Monday, February 18, 2013

Cabin Fever Or Cabin Cure?

I recently rented a cabin at Mowhawk Trail Forest. It was the oldest and smallest of the six that were available but it was a bargain at $30 a night. 100 years ago someone living in a tiny cabin like this in an isolated area during the middle of winter might have ended up with a real case of cabin fever. People didn't have all of the modern conveniences like we have now to keep them entertained.

Staying in a place with nothing more than a wood stove and an electrical outlet is what I'd call a cabin cure. I find that it's healthy to take a break from cell phones, computers, watching people text each other, and around the clock negative news.
I spent a lot of time just sitting in front of the wood stove reading books-( the kind with  paper and a hard cover). I found one book called Upstream: A Voyage On The Connecticut River by Ben Bachman. I live near the Connecticut River and do a lot of my birding on land near the river. The author gave historical information and descriptions of his encounters with nature during his canoe trips from Old Saybrook all the way up to the headwaters in Pittsburg New Hampshire. Reading this book in front of wood stove while heavy winds were howling though tall pines outside the cabin seemed to be a perfect setting.
Of course, I didn't stay in the cabin all day. I hiked some of the trails in the area. This is the Cold River which runs through the Mowhawk Forest. There are some trees in the forest that are 500 years old and some of the White pines are over 150 feet tall-(See Wikipedia).
I found an old car along one of the trails. I'm thinking it's too late to call  AAA but a little duct tape and some bondo could do wonders.
I found this sign in the middle of the woods along another one of the trails. It doesn't tell the whole story about Jani Leverett. I did some google research and found that she had a life that was both colorful and tumultuous at times. I read a tribute to he life from her husband that seems too personal to describe here.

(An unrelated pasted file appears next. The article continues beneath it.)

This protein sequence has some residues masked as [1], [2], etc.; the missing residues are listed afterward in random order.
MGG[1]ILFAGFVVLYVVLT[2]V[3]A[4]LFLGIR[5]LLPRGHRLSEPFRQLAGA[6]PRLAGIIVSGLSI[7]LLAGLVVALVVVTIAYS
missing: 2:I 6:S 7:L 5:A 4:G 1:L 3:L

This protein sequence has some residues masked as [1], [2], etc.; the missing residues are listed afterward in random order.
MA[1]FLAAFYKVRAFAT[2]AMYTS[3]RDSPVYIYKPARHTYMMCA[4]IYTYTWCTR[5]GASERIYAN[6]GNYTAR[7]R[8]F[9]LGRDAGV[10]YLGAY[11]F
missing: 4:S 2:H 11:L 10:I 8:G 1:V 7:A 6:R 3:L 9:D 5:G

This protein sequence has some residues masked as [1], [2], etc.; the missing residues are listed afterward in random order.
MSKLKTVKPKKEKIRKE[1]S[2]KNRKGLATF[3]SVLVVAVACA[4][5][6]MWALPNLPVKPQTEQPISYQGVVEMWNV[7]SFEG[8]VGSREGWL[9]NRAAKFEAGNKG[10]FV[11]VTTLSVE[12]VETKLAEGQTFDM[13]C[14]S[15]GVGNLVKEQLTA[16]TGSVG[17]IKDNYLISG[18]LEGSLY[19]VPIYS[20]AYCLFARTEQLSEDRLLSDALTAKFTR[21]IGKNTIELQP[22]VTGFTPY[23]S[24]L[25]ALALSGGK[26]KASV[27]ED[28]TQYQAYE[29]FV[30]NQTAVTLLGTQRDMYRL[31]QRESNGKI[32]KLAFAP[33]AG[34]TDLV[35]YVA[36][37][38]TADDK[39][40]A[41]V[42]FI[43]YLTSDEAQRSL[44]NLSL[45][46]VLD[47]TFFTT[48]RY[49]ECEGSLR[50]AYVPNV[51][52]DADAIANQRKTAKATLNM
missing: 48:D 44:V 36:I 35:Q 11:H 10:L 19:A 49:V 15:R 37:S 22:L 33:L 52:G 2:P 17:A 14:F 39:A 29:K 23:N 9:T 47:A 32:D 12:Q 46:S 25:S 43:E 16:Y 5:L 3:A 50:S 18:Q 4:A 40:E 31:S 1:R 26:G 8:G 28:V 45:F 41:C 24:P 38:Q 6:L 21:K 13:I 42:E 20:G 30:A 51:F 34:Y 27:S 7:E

I didn't finding many species of birds during my stay. If I had to do a Big January in this area my list would have been very short. I found some Cedar Waxwings, Common Ravens, Golden-crowned Kinglets, White-breasted Nuthatch, and plenty of Black-capped Chickadees.
At first it was Mallards and Snow Buntings that brought my attention to this field but then I spied a fox running toward the woods.

There is something about staying in a rustic cabin during the middle of winter that appeals to me. I was able to find a real appreciation for things that I might normally take for granted like simple meals,  a good book, and a warm fire. Sometimes simple is better.


CabinGirl said...

Larry, I really enjoyed your post and photos!

I completely agree w/you about simplicity during the winter. Some of my most memorable moments come from spending time in our place, a one-room shack probably not much bigger than your rental cabin, way up near the Canadian border. Electricity from a generator/batteries, no running water, woodstove for heat. Best way to get away.

Cheers to winter!

Larry said...

CabinGirl-Thanks-Nice to know that other people can relate to what I'm saying. I sometimes wonder if I could live that way on a regular basis. With a small cabin you have to keep your personal possessions to a minimum keeping only the things you really need and there's not much to keep clean.

Anonymous said...

Jani Leverett was my Mom. Strange to find your little bit about finding her plaque in the forest the evening before Mother's Day. Thank you.

Larry said...

That is a strange coincidence.You must be proud of your mom's legacy!